Also, after its initial retaliation for the killing of general Soleimani, Iran still has other options, like cyber-attacks against US targets; we’ll also take a look at how governments around the world use internet shutdowns to control the free flow of information; next, like with Iran, US-North Korea relations are also tense, but how did we get to this point?; and our own Rupa Shenoy looks back at a decade of protests around the world.

    (Iranian Quds Force commander Qasem Soleimani (C) attends Iranian supreme leader Ayatollah Ali Khamenei's meeting with the Islamic Revolution Guards Corps (IRGC) in Tehran. Credit: Anadolu Agency/Getty Images)

    • 26 min
    Hindsight is 2020

    Hindsight is 2020

    It's almost been 20 years since the war in Afghanistan started. The Afghan people want a solution and the US is trying to make a deal. Everyone wants to forge a pathway towards peace and stop the threat of nearly daily violence. Currently, peace talks between the US and the Taliban are developing and could be at an important stage.

    Also, a cache of previously unpublished documents, including interviews with top US policy makers, describe many of the failures from the war in Afghanistan. The White House’s former top advisor on Afghanistan, Douglas Lute, and a former anti-corruption officer at the US Embassy in Kabul, Sarah Peck, share their thoughts on the Afghanistan papers; As a US military veteran, author CJ Chivers shares his unique perspective on the Afghan war; and Feroza Mushtari grew up during the Taliban era, but she has become a force for change in the country's maternal health system.

    (US Special Representative for Afghanistan Reconciliation Zalmay Khalilzad attends the Intra Afghan Dialogue talks in the Qatari capital Doha. Credit: Karim Jaafar/Getty Images)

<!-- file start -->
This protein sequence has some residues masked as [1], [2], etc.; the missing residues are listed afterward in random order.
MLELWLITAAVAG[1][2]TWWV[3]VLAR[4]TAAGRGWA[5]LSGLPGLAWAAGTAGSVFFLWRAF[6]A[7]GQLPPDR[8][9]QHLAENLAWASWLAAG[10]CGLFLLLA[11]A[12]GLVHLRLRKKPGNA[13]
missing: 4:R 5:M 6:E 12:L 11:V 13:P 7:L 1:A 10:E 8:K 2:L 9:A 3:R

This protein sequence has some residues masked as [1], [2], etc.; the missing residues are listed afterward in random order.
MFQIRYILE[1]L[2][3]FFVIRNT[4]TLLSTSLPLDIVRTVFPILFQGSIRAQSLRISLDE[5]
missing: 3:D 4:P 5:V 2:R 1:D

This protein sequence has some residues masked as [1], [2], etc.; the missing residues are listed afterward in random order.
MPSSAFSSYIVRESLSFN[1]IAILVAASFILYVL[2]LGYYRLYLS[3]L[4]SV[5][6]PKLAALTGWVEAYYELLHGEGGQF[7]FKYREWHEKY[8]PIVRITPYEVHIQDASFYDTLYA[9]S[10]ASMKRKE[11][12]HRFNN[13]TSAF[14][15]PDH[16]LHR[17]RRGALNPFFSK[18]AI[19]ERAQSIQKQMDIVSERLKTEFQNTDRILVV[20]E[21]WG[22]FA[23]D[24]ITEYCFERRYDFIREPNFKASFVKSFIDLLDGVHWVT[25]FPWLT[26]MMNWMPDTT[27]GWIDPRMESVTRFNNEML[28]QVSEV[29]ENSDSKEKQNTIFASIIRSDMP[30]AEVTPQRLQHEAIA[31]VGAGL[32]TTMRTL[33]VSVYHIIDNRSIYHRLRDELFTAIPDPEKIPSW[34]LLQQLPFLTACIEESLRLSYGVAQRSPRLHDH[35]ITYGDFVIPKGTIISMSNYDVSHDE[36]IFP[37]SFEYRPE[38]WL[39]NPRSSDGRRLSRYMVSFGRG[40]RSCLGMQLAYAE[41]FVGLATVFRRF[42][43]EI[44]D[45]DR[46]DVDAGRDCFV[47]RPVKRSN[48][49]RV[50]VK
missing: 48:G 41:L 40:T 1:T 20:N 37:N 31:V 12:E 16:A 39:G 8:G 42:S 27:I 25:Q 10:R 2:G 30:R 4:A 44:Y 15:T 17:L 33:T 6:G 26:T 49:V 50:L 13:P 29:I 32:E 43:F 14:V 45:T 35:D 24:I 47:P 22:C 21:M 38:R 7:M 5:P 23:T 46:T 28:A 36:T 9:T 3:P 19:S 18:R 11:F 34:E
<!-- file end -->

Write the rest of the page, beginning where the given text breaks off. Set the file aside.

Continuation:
• 27 min
    Screen time

    Screen time

    Several former contractors, who did content moderation work for Facebook, are suing in Europe over the psychological trauma they say the work has caused them. The lawsuit is bringing new scrutiny to the content moderation ecosystem that Facebook and other platforms rely on to police what gets posted on their platforms. Author Sarah T. Roberts says that human content moderation isn’t going away anytime soon.

    Also, a North Korean cartoon called ‘Bunny Brothers and the Wolf’, may not be the thinly disguised anti-American propaganda it appears to be; Sesame Street, revolutionized children's television in the US, now it’s doing the same and around the world; and Blue’s Clues, an iconic kids TV program in the US has a new host, Filipino actor Josh Dela Cruz. He tells Marco what the reaction has been like among Asian-American kids.

    (Woman looking at the internet site of the online network Facebook. Credit: Classen/ullstein bild/Getty Images)

    • 27 min
    The allegiance edition

    The allegiance edition

    Susan Rice, National Security Advisor and UN ambassador during the Obama administration, joins us to talk about impeachment, Hunter Biden’s work in Ukraine, and the enduring legacy of Benghazi. Also, we look into President Trump’s latest executive order, which relies on a controversial definition of anti-Semitism; and there’s been a surge in applications for US citizenship ahead of elections in 2020 but wait times are getting longer and longer.

    (Former National Security Advisor Susan Rice speaks at the J Street 2018 National Conference in Washington, DC. Credit: Win McNamee/Getty Images)

    • 27 min